*note: 3 credits in each category below can be used to fulfill the University Breadth requirement
Creative Arts and Humanities 9
Understanding and appreciation of the visual and performing arts, of aesthetic forms, designs, or craftsmanship, or of literary, philosophical, and intellectual traditions. Courses may focus on a single aesthetic form or intellectual tradition, or cross-cultural comparisons.
 
History and Cultural Change 9
Understanding of the sources and forces of historical changes in ideas, beliefs, institutions, and cultures. Courses may address social, cultural, intellectual, economic, technological, artistic, scientific, and political development, changes in a discipline, or globalization and its effects.
 
Social and Behavioral Sciences 9
Understanding of the behavior of individuals and social groups in the context of their human and natural environments. Courses emphasize the empirical findings, applications, and methods of the social and behavioral sciences.
 
Mathematics, Natural Sciences and Technology 10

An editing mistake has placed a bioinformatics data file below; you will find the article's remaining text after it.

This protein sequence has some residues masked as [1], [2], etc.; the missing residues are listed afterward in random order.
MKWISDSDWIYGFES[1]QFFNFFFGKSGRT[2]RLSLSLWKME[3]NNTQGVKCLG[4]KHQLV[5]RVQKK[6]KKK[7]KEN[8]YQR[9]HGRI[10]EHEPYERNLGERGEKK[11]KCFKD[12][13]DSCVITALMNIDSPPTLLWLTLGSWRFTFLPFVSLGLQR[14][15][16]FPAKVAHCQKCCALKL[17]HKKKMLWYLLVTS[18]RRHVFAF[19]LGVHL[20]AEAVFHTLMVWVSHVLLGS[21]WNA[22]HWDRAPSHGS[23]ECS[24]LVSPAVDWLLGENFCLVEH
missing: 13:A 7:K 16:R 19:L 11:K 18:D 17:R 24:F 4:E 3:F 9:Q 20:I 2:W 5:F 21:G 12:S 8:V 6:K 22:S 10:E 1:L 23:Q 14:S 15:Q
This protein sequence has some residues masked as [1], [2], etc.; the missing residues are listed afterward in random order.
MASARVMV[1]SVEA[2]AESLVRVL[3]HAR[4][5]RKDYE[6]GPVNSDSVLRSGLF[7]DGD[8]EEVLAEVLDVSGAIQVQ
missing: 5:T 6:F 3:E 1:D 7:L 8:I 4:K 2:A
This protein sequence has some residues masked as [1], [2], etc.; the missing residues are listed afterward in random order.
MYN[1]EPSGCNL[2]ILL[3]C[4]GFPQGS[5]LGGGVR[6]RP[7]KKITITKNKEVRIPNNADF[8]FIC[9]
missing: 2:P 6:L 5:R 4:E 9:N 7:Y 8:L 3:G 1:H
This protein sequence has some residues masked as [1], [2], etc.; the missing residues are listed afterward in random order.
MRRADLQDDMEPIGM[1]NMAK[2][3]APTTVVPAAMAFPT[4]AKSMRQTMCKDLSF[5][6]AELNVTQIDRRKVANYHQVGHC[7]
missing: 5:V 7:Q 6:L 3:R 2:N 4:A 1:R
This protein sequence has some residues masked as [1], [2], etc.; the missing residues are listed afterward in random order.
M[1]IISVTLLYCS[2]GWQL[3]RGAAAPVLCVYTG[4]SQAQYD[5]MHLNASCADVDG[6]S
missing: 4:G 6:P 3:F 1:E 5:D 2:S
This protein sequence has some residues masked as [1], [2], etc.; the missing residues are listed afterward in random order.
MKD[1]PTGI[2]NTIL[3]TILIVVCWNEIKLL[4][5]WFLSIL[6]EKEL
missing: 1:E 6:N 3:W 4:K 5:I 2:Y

Understanding of fundamental and/or applied concepts and phenomena from mathematics, logic, natural or physical sciences, and technology including quantitative reasoning and methods used to approach and solve problems.

Courses taken to fulfill this category (university and program breadth) must include a minimum of one course with an associated laboratory

Program Core Requirements:
ENSC 101 Introduction to the Environment 3
APEC 100 Sustainable Development 3
GEOL 105 Geological Hazards and their Human Impact 3
GEOL 115 Geological Hazards Laboratory 1
AND
---------------
ECON 101 Introduction to Microeconomics:Prices and Markets 3
OR
APEC 150

Economics of Agriculture & Natural Resources

3
---------------
AND
ECON 343/APEC 343 Environmental Economics 3
GEOG 235 Conservation of Natural Resources 3
MAST 200 The Oceans 3
AND
---------------
GEOG 372  Introduction to GIS                   3
OR
APEC 480 Geographic Information Systems in Natural Resource Management   4
---------------
AND
----------------
POSC 240
OR
GEOG 236
Introduction to Global Politics

Conservation: Global Issues
3
---------------